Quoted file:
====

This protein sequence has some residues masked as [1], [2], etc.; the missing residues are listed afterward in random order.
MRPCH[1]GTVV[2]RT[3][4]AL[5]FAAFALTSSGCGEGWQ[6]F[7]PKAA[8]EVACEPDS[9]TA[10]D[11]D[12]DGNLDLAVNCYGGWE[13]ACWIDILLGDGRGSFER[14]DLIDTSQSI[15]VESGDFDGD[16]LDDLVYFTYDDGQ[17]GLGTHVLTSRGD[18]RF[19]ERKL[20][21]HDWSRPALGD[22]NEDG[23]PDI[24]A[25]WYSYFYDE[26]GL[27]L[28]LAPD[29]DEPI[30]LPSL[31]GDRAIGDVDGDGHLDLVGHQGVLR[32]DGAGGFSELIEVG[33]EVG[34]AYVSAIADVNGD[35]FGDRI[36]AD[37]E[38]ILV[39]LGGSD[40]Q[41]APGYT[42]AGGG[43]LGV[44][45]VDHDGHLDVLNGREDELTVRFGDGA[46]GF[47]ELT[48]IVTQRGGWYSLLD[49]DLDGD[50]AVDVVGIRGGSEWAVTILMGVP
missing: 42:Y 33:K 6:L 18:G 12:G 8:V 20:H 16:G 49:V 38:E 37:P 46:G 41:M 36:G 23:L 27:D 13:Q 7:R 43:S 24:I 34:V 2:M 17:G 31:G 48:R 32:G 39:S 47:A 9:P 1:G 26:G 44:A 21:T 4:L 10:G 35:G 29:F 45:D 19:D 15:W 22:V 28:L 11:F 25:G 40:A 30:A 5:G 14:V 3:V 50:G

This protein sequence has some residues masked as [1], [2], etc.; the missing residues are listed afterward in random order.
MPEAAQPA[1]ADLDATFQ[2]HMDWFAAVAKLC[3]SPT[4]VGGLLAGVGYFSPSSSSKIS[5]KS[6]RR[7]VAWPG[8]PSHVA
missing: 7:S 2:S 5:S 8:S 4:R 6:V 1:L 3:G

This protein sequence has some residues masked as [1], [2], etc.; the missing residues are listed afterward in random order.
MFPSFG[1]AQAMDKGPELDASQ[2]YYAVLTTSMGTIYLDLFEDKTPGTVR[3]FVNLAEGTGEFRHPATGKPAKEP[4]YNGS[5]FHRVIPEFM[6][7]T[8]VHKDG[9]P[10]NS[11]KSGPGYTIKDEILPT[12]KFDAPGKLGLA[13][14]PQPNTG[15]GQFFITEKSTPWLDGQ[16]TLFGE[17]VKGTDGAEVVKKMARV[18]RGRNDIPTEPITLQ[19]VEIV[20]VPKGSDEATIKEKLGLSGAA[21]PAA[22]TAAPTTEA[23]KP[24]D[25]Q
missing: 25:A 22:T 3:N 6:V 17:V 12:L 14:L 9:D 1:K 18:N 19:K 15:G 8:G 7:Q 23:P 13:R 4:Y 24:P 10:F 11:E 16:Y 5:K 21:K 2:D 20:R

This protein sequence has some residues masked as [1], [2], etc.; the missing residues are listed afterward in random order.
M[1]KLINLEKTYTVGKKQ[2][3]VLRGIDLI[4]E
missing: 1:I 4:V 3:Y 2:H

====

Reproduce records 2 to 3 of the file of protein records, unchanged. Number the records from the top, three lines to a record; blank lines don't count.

This protein sequence has some residues masked as [1], [2], etc.; the missing residues are listed afterward in random order.
MPEAAQPA[1]ADLDATFQ[2]HMDWFAAVAKLC[3]SPT[4]VGGLLAGVGYFSPSSSSKIS[5]KS[6]RR[7]VAWPG[8]PSHVA
missing: 7:S 2:S 5:S 8:S 4:R 6:V 1:L 3:G

This protein sequence has some residues masked as [1], [2], etc.; the missing residues are listed afterward in random order.
MFPSFG[1]AQAMDKGPELDASQ[2]YYAVLTTSMGTIYLDLFEDKTPGTVR[3]FVNLAEGTGEFRHPATGKPAKEP[4]YNGS[5]FHRVIPEFM[6][7]T[8]VHKDG[9]P[10]NS[11]KSGPGYTIKDEILPT[12]KFDAPGKLGLA[13][14]PQPNTG[15]GQFFITEKSTPWLDGQ[16]TLFGE[17]VKGTDGAEVVKKMARV[18]RGRNDIPTEPITLQ[19]VEIV[20]VPKGSDEATIKEKLGLSGAA[21]PAA[22]TAAPTTEA[23]KP[24]D[25]Q
missing: 25:A 22:T 3:N 6:V 17:V 12:L 14:L 9:D 1:K 18:N 19:K 15:G 8:G 7:Q 23:P 13:R 4:Y 24:P 10:F 11:E 16:Y 5:K 21:K 2:D 20:R